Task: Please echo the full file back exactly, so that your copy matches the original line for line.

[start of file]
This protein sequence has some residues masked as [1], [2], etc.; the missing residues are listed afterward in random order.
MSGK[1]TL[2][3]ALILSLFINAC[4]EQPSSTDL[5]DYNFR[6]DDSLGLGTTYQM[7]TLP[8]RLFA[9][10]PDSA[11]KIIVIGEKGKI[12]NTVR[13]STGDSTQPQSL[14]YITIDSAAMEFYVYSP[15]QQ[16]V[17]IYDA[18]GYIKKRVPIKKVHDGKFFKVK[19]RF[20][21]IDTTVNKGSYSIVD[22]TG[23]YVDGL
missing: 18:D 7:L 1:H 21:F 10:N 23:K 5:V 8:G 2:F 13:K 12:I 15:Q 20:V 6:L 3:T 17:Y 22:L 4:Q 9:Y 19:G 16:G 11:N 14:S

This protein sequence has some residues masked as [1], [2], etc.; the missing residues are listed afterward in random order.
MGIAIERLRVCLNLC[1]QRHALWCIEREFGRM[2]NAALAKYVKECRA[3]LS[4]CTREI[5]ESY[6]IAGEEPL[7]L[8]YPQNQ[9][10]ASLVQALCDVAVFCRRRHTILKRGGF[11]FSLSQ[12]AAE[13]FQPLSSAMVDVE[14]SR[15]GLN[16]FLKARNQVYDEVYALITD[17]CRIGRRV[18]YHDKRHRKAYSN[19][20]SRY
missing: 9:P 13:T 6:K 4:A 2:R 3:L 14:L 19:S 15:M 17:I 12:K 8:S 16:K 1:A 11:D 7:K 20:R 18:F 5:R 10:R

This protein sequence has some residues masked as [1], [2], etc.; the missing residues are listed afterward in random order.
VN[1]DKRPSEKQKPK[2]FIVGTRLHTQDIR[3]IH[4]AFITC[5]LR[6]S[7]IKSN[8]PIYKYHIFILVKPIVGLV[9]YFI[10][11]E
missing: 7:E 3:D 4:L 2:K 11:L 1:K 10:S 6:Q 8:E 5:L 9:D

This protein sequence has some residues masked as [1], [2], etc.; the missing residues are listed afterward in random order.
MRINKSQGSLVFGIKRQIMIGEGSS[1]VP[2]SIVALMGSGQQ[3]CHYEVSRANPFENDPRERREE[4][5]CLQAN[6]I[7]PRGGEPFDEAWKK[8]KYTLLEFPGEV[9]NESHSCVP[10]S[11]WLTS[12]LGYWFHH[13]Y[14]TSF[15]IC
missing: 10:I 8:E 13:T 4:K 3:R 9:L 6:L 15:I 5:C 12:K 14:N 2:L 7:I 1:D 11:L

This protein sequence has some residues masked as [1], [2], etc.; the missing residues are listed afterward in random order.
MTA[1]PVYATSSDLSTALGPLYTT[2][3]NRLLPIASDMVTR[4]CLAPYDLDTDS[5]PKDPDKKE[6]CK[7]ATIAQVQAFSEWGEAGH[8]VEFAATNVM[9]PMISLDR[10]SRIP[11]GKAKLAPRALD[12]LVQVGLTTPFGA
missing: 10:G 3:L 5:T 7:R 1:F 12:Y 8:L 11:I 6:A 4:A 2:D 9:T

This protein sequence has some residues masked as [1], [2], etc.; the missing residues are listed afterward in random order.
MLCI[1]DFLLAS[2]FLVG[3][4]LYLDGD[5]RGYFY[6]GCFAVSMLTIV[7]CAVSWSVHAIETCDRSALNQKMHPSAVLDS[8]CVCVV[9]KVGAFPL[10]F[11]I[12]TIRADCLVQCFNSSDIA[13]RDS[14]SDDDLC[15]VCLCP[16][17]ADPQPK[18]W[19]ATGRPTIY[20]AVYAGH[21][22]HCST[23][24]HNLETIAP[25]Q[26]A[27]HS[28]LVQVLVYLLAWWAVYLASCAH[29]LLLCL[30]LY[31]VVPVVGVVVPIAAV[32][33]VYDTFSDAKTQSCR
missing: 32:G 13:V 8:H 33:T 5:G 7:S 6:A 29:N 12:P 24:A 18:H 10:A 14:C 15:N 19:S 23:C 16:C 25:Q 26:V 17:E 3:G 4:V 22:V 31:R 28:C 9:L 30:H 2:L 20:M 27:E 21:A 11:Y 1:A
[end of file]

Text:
This protein sequence has some residues masked as [1], [2], etc.; the missing residues are listed afterward in random order.
MSGK[1]TL[2][3]ALILSLFINAC[4]EQPSSTDL[5]DYNFR[6]DDSLGLGTTYQM[7]TLP[8]RLFA[9][10]PDSA[11]KIIVIGEKGKI[12]NTVR[13]STGDSTQPQSL[14]YITIDSAAMEFYVYSP[15]QQ[16]V[17]IYDA[18]GYIKKRVPIKKVHDGKFFKVK[19]RF[20][21]IDTTVNKGSYSIVD[22]TG[23]YVDGL
missing: 18:D 7:L 1:H 21:F 10:N 23:K 5:V 8:G 2:F 13:K 12:I 15:Q 20:V 6:L 3:T 17:Y 22:L 4:Q 9:Y 19:G 16:G 11:N 14:S

This protein sequence has some residues masked as [1], [2], etc.; the missing residues are listed afterward in random order.
MGIAIERLRVCLNLC[1]QRHALWCIEREFGRM[2]NAALAKYVKECRA[3]LS[4]CTREI[5]ESY[6]IAGEEPL[7]L[8]YPQNQ[9][10]ASLVQALCDVAVFCRRRHTILKRGGF[11]FSLSQ[12]AAE[13]FQPLSSAMVDVE[14]SR[15]GLN[16]FLKARNQVYDEVYALITD[17]CRIGRRV[18]YHDKRHRKAYSN[19][20]SRY
missing: 9:P 13:T 6:K 4:A 2:R 3:L 14:L 19:S 15:M 17:I 12:K 8:S 16:K 1:A 11:D 7:K 20:R 18:F 5:R 10:R

This protein sequence has some residues masked as [1], [2], etc.; the missing residues are listed afterward in random order.
VN[1]DKRPSEKQKPK[2]FIVGTRLHTQDIR[3]IH[4]AFITC[5]LR[6]S[7]IKSN[8]PIYKYHIFILVKPIVGLV[9]YFI[10][11]E
missing: 7:E 3:D 4:L 2:K 11:L 1:K 10:S 6:Q 8:E 5:L 9:D

This protein sequence has some residues masked as [1], [2], etc.; the missing residues are listed afterward in random order.
MRINKSQGSLVFGIKRQIMIGEGSS[1]VP[2]SIVALMGSGQQ[3]CHYEVSRANPFENDPRERREE[4][5]CLQAN[6]I[7]PRGGEPFDEAWKK[8]KYTLLEFPGEV[9]NESHSCVP[10]S[11]WLTS[12]LGYWFHH[13]Y[14]TSF[15]IC
missing: 10:I 8:E 13:T 4:K 3:R 9:L 6:L 15:I 5:C 12:K 14:N 2:L 7:I 1:D 11:L

This protein sequence has some residues masked as [1], [2], etc.; the missing residues are listed afterward in random order.
MTA[1]PVYATSSDLSTALGPLYTT[2][3]NRLLPIASDMVTR[4]CLAPYDLDTDS[5]PKDPDKKE[6]CK[7]ATIAQVQAFSEWGEAGH[8]VEFAATNVM[9]PMISLDR[10]SRIP[11]GKAKLAPRALD[12]LVQVGLTTPFGA
missing: 10:G 3:L 5:T 7:R 1:F 12:Y 8:L 11:I 6:A 4:A 2:D 9:T

This protein sequence has some residues masked as [1], [2], etc.; the missing residues are listed afterward in random order.
MLCI[1]DFLLAS[2]FLVG[3][4]LYLDGD[5]RGYFY[6]GCFAVSMLTIV[7]CAVSWSVHAIETCDRSALNQKMHPSAVLDS[8]CVCVV[9]KVGAFPL[10]F[11]I[12]TIRADCLVQCFNSSDIA[13]RDS[14]SDDDLC[15]VCLCP[16][17]ADPQPK[18]W[19]ATGRPTIY[20]AVYAGH[21][22]HCST[23][24]HNLETIAP[25]Q[26]A[27]HS[28]LVQVLVYLLAWWAVYLASCAH[29]LLLCL[30]LY[31]VVPVVGVVVPIAAV[32][33]VYDTFSDAKTQSCR
missing: 32:G 13:V 8:H 33:T 5:G 7:S 6:A 29:N 12:P 24:A 18:H 10:A 14:C 15:N 19:S 23:C 16:C 25:Q 26:V 17:E 3:G 4:V 22:V 31:R 28:C 9:L 30:H 2:L 20:M 27:E 21:A 11:Y 1:A